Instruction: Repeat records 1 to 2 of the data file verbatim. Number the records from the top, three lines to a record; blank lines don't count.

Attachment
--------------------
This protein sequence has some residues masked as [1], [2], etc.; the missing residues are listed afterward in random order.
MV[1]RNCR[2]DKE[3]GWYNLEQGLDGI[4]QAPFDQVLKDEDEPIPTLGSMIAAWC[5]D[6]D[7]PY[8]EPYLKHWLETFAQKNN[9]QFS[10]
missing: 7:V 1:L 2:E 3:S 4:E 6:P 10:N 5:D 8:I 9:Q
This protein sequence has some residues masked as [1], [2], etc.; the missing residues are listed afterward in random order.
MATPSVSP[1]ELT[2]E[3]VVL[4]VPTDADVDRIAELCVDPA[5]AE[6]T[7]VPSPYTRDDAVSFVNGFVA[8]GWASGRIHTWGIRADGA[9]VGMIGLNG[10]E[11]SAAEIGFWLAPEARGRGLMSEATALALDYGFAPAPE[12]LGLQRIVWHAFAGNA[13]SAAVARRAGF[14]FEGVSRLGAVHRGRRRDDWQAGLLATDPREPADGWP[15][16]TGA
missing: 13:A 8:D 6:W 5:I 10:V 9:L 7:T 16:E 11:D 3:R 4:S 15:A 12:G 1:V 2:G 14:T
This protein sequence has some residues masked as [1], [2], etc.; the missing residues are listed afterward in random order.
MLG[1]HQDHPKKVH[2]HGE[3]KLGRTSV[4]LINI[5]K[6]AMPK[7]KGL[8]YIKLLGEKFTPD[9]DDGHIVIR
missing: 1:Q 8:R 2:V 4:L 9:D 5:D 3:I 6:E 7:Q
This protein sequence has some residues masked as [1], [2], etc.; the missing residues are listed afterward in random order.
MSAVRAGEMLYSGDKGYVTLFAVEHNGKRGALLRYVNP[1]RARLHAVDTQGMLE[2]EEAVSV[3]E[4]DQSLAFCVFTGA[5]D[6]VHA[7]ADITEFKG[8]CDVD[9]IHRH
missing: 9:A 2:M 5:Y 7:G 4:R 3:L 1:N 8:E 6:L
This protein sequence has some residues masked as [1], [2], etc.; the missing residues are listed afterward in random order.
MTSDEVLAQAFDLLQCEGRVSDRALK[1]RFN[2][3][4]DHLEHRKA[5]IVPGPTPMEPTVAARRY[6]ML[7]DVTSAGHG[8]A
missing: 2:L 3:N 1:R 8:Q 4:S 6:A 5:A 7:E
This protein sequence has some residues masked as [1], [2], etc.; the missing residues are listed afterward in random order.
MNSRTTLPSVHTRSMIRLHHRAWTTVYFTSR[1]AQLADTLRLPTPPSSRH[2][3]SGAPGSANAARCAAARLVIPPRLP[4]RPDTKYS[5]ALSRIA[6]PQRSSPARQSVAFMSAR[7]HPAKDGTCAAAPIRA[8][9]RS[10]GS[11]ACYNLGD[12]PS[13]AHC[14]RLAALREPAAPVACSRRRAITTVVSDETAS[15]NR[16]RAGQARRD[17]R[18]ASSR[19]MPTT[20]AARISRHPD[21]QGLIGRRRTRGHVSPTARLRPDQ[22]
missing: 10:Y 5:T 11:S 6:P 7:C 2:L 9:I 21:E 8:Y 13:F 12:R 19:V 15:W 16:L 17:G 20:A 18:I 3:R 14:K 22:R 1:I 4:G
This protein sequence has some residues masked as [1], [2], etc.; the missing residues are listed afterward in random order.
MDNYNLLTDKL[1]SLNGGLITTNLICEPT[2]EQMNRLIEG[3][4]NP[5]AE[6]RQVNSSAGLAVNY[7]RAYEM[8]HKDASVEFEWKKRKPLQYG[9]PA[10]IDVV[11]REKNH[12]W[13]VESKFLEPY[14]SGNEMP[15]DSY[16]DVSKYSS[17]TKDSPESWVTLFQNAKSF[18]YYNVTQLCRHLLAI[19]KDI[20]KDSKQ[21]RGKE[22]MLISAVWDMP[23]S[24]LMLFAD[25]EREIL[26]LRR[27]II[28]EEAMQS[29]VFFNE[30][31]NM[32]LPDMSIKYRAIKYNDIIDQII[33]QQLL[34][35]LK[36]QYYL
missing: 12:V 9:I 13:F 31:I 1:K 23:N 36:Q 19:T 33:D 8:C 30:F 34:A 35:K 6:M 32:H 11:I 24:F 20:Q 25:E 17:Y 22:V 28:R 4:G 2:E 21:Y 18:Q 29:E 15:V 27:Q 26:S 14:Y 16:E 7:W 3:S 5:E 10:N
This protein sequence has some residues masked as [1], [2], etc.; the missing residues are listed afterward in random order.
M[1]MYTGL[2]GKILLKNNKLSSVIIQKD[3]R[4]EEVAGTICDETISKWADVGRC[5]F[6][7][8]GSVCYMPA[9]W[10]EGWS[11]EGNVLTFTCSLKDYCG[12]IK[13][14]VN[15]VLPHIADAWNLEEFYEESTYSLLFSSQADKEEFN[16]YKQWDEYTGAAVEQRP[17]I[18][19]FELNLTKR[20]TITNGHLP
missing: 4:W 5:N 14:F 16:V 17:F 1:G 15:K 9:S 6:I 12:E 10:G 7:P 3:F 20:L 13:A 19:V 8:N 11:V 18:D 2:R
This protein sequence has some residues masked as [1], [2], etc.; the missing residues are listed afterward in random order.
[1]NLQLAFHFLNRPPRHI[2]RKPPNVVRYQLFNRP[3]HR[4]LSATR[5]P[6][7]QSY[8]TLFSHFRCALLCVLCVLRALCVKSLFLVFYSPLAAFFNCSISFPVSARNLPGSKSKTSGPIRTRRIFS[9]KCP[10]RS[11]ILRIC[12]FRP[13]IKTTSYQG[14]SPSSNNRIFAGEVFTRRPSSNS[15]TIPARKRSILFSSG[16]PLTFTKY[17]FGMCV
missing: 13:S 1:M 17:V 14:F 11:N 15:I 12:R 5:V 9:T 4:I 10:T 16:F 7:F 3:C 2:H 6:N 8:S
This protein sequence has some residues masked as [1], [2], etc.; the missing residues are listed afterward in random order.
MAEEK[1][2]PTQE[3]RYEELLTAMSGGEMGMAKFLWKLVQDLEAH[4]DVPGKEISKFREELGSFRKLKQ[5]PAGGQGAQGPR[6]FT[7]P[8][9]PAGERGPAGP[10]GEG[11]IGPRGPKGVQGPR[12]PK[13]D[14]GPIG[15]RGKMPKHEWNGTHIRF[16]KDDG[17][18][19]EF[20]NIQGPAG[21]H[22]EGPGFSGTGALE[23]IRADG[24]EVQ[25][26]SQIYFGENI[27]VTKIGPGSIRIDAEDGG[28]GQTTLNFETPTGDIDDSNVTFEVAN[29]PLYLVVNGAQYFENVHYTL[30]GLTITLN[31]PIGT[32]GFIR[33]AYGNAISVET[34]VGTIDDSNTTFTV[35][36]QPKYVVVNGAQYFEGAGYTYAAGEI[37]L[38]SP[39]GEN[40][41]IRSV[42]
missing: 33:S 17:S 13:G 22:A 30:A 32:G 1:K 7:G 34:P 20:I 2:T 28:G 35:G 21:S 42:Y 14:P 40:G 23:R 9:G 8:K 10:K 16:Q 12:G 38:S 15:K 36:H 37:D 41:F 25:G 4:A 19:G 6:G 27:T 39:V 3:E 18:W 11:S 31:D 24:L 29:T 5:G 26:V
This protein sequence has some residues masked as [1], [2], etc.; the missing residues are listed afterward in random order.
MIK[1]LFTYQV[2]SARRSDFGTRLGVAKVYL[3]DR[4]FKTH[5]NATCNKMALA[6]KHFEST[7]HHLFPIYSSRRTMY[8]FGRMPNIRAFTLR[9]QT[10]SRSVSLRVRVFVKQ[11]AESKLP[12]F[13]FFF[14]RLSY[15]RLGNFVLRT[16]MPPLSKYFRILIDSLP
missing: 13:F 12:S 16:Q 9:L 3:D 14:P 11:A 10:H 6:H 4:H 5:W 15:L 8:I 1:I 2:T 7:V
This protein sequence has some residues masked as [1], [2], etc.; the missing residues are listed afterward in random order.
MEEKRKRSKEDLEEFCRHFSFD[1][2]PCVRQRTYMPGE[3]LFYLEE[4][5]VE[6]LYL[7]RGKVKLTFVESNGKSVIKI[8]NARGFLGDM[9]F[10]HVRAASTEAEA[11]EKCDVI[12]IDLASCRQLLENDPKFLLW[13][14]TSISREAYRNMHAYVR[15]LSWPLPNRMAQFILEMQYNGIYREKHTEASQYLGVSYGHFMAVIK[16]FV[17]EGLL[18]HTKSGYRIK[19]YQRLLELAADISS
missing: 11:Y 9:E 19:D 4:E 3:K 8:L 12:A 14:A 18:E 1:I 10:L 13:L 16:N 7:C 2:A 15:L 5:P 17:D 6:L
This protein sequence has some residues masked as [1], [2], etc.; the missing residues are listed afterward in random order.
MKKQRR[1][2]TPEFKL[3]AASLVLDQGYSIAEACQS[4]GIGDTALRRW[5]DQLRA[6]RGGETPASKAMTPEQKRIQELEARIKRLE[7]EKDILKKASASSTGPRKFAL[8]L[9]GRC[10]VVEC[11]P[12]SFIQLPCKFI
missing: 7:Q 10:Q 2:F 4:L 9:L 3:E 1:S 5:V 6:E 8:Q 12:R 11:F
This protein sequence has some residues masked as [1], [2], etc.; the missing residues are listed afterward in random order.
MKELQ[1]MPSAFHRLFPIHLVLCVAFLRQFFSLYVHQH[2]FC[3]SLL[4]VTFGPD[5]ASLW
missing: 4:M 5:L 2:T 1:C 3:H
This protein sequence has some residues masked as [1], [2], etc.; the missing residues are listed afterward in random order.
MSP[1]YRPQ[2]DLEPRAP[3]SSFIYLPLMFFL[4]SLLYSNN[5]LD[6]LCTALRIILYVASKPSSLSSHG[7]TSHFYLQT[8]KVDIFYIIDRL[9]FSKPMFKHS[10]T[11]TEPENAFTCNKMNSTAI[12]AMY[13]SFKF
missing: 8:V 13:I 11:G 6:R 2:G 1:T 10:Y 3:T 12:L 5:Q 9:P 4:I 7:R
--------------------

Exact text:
This protein sequence has some residues masked as [1], [2], etc.; the missing residues are listed afterward in random order.
MV[1]RNCR[2]DKE[3]GWYNLEQGLDGI[4]QAPFDQVLKDEDEPIPTLGSMIAAWC[5]D[6]D[7]PY[8]EPYLKHWLETFAQKNN[9]QFS[10]
missing: 7:V 1:L 2:E 3:S 4:E 6:P 10:N 5:D 8:I 9:Q
This protein sequence has some residues masked as [1], [2], etc.; the missing residues are listed afterward in random order.
MATPSVSP[1]ELT[2]E[3]VVL[4]VPTDADVDRIAELCVDPA[5]AE[6]T[7]VPSPYTRDDAVSFVNGFVA[8]GWASGRIHTWGIRADGA[9]VGMIGLNG[10]E[11]SAAEIGFWLAPEARGRGLMSEATALALDYGFAPAPE[12]LGLQRIVWHAFAGNA[13]SAAVARRAGF[14]FEGVSRLGAVHRGRRRDDWQAGLLATDPREPADGWP[15][16]TGA
missing: 13:A 8:D 6:W 5:I 10:V 9:L 7:T 16:E 11:D 3:R 4:S 15:A 12:G 1:V 2:G 14:T